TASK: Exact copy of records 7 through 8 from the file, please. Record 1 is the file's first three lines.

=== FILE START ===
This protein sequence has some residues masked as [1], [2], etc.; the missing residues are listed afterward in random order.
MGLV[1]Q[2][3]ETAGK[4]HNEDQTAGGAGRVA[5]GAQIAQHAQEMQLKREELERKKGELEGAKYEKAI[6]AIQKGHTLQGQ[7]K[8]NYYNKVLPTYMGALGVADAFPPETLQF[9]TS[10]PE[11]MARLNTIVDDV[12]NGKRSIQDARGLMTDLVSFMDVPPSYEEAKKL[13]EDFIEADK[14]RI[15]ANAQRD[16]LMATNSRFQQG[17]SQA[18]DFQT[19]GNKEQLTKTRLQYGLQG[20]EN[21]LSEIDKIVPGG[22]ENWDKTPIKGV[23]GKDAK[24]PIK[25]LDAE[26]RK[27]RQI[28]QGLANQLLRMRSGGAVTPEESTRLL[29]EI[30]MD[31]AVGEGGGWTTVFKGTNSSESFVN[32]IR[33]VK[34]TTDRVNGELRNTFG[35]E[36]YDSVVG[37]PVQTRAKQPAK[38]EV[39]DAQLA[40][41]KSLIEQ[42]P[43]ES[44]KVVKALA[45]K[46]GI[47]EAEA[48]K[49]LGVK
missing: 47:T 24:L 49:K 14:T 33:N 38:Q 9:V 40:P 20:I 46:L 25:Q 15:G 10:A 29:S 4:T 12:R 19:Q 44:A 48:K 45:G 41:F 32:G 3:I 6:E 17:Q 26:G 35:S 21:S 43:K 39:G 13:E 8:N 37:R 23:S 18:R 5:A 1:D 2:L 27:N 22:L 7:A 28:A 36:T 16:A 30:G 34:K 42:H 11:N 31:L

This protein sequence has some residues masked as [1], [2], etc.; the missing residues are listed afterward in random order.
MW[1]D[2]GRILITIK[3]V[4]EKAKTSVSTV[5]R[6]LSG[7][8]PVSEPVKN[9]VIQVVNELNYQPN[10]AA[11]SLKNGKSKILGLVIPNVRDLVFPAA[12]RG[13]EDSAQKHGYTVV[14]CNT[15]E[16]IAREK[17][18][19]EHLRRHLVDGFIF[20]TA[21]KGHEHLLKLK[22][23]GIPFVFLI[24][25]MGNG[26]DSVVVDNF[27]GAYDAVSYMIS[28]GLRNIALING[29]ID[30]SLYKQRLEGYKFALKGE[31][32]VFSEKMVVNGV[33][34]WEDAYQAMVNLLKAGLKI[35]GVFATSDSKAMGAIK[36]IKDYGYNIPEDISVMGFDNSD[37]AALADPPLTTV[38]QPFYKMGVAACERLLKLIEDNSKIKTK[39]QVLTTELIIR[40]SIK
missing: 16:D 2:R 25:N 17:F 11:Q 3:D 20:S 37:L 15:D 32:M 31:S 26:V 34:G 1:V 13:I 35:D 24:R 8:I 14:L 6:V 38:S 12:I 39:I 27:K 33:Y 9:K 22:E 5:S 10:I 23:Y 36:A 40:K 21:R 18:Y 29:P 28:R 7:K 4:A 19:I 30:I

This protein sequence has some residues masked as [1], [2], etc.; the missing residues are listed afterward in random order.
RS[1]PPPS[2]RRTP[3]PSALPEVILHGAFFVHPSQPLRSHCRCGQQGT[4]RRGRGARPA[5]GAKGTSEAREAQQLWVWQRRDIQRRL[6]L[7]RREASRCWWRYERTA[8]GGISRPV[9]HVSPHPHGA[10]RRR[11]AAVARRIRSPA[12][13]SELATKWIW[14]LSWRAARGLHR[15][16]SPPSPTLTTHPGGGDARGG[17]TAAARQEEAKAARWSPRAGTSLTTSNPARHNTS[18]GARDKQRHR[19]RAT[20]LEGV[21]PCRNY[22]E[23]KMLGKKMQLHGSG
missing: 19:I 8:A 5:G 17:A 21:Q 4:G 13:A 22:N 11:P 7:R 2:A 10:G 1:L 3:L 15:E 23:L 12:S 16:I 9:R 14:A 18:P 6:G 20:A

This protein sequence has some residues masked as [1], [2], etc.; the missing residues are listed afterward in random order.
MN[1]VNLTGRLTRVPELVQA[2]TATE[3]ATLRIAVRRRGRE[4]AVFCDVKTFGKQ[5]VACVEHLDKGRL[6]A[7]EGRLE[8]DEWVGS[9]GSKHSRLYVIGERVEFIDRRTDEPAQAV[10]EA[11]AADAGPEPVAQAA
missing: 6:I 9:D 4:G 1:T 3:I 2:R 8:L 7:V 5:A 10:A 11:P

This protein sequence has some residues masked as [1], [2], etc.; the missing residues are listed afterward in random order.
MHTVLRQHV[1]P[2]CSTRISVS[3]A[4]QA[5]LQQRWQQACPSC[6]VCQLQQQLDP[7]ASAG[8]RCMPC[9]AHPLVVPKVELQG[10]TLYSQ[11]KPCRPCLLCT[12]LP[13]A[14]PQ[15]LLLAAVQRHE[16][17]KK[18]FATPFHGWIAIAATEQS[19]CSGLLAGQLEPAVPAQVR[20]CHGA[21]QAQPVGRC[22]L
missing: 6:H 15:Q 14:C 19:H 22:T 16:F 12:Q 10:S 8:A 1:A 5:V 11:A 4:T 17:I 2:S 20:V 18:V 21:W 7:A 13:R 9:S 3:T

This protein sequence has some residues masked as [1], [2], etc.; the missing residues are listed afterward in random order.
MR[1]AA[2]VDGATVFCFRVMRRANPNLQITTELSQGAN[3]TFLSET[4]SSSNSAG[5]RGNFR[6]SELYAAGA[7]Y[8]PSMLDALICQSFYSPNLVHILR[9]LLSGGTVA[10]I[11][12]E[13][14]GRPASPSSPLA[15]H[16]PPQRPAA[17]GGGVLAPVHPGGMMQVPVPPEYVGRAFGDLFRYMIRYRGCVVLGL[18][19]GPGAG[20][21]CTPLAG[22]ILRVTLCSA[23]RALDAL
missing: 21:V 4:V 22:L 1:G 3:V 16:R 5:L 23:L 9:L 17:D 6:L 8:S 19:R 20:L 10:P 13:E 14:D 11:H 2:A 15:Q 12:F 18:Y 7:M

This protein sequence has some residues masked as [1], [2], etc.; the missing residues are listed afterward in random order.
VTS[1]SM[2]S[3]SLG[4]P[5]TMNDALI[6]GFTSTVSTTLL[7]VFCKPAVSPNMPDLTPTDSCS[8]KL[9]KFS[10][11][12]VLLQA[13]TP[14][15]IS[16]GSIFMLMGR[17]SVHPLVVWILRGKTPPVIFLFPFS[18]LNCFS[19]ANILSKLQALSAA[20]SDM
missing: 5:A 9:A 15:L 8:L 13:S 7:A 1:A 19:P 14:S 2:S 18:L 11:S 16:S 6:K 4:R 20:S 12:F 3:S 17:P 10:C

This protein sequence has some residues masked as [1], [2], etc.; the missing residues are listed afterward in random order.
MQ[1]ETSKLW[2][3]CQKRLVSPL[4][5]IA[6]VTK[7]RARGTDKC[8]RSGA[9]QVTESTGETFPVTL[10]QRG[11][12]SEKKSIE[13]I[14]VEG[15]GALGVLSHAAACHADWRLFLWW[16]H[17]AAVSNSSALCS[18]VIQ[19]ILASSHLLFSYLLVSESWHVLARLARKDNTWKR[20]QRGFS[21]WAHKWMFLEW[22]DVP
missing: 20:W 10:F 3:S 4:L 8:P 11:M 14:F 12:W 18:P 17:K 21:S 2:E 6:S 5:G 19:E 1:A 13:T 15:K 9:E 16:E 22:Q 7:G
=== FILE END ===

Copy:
This protein sequence has some residues masked as [1], [2], etc.; the missing residues are listed afterward in random order.
VTS[1]SM[2]S[3]SLG[4]P[5]TMNDALI[6]GFTSTVSTTLL[7]VFCKPAVSPNMPDLTPTDSCS[8]KL[9]KFS[10][11][12]VLLQA[13]TP[14][15]IS[16]GSIFMLMGR[17]SVHPLVVWILRGKTPPVIFLFPFS[18]LNCFS[19]ANILSKLQALSAA[20]SDM
missing: 5:A 9:A 15:L 8:L 13:S 7:A 1:A 19:P 14:S 2:S 18:L 11:S 16:S 6:K 4:R 20:S 12:F 3:S 17:P 10:C

This protein sequence has some residues masked as [1], [2], etc.; the missing residues are listed afterward in random order.
MQ[1]ETSKLW[2][3]CQKRLVSPL[4][5]IA[6]VTK[7]RARGTDKC[8]RSGA[9]QVTESTGETFPVTL[10]QRG[11][12]SEKKSIE[13]I[14]VEG[15]GALGVLSHAAACHADWRLFLWW[16]H[17]AAVSNSSALCS[18]VIQ[19]ILASSHLLFSYLLVSESWHVLARLARKDNTWKR[20]QRGFS[21]WAHKWMFLEW[22]DVP
missing: 20:W 10:F 3:S 4:L 8:P 11:M 14:F 12:W 18:P 17:K 21:S 2:E 6:S 5:G 19:E 1:A 13:T 15:K 9:E 16:E 22:Q 7:G